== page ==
_{n }is the data transmission rate (bits per second) as calculated at an nth iteration; and x_{n+1 }is the rate to be determined; x_{n}*μ is the charge to the user indicative of amount of congestion and is the product of x_{n }and congestion charge μ; w is the willingness to pay; delta is the time elapsed between two iterations; kappa is a constant gain parameter; and ξ (xi) is a reactivity parameter which varies during the data transmission to control the speed with which said rate requests are adapted in response to changing congestion conditions as a function of the indication of a difference between the user's willingness to pay and a congestion cost which is the product of congestion charge and a previously determined data transmission rate, said difference being weighted by a variable parameter, the processing means thereafter communicating the signal to the source of data and the rate of the data transmission from the data source to the user then being controlled on the basis of the signal.2. A method according to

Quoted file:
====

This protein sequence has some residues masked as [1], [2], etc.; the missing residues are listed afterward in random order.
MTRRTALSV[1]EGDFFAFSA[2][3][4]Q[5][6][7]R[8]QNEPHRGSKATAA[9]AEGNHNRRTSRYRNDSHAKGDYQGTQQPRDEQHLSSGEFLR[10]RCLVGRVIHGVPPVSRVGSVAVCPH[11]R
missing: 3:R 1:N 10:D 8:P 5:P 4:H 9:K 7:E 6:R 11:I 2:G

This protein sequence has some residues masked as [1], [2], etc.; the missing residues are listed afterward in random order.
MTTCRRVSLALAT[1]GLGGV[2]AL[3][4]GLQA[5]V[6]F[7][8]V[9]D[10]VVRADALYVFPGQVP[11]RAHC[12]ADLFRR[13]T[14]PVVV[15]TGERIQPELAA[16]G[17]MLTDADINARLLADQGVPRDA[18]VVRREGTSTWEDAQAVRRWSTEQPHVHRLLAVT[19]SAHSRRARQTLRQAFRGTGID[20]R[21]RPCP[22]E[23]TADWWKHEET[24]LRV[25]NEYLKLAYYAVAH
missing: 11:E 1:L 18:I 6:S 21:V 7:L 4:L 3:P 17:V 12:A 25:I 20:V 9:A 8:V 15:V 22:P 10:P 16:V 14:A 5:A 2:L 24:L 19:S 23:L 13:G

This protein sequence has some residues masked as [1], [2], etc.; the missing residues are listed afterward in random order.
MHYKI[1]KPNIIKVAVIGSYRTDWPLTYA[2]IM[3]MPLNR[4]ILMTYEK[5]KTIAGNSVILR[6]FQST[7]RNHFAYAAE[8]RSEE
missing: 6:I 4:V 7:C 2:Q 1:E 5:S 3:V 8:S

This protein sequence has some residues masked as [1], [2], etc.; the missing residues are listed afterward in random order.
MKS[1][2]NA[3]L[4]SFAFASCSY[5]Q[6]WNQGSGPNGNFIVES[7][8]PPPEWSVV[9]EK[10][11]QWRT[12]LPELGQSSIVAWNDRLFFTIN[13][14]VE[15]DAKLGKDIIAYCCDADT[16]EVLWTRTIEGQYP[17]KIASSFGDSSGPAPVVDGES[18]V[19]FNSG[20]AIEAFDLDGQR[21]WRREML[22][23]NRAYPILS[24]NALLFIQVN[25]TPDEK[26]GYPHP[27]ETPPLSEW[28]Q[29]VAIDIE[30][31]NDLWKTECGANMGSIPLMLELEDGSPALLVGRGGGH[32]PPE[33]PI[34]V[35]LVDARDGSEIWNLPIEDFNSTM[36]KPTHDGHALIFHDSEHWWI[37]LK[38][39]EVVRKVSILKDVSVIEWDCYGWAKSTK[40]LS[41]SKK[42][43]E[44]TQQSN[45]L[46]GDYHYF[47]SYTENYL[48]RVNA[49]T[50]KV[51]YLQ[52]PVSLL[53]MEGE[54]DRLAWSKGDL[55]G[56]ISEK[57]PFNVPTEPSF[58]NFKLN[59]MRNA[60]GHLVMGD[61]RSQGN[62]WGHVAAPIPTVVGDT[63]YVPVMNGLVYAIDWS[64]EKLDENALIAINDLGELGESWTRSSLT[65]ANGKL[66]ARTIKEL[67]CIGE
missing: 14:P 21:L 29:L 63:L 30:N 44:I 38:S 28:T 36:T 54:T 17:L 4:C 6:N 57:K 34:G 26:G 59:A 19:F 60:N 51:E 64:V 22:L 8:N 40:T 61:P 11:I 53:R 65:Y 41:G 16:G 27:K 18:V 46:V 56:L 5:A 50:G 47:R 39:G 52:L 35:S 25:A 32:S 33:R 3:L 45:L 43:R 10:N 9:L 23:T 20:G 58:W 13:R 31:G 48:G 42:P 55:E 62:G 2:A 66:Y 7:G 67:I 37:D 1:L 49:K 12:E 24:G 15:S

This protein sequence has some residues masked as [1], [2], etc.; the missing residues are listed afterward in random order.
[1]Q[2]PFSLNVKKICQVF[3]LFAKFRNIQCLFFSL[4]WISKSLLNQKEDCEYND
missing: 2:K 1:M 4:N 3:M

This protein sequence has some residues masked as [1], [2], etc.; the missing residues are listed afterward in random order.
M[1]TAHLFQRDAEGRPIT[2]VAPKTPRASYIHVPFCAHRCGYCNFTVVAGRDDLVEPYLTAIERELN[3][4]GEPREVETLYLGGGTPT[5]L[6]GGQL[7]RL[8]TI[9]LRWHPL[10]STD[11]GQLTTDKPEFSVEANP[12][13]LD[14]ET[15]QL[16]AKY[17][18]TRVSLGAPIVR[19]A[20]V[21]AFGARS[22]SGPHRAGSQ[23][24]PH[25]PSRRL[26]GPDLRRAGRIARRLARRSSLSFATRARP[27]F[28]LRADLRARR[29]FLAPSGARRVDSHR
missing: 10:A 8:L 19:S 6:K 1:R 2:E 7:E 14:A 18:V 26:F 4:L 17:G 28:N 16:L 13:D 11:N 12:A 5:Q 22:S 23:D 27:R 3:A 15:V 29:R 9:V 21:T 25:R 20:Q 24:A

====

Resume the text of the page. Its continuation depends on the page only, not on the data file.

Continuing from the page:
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the value of said reactivity parameter is set depending on the indication of congestion or the user's willingness to pay.
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9. A rate controller for controlling the rate of data transmission from a source to a user via a communications link, said rate controller including processing means for generating a signal representing a rate request which will be used in determining the rate at which data will be transmitted from the source to the user, said processing means including:
means for obtaining a congestion charge for said communications link,
selecting means for selecting a value indicative of the user's willingness to pay for a given transmission data rate,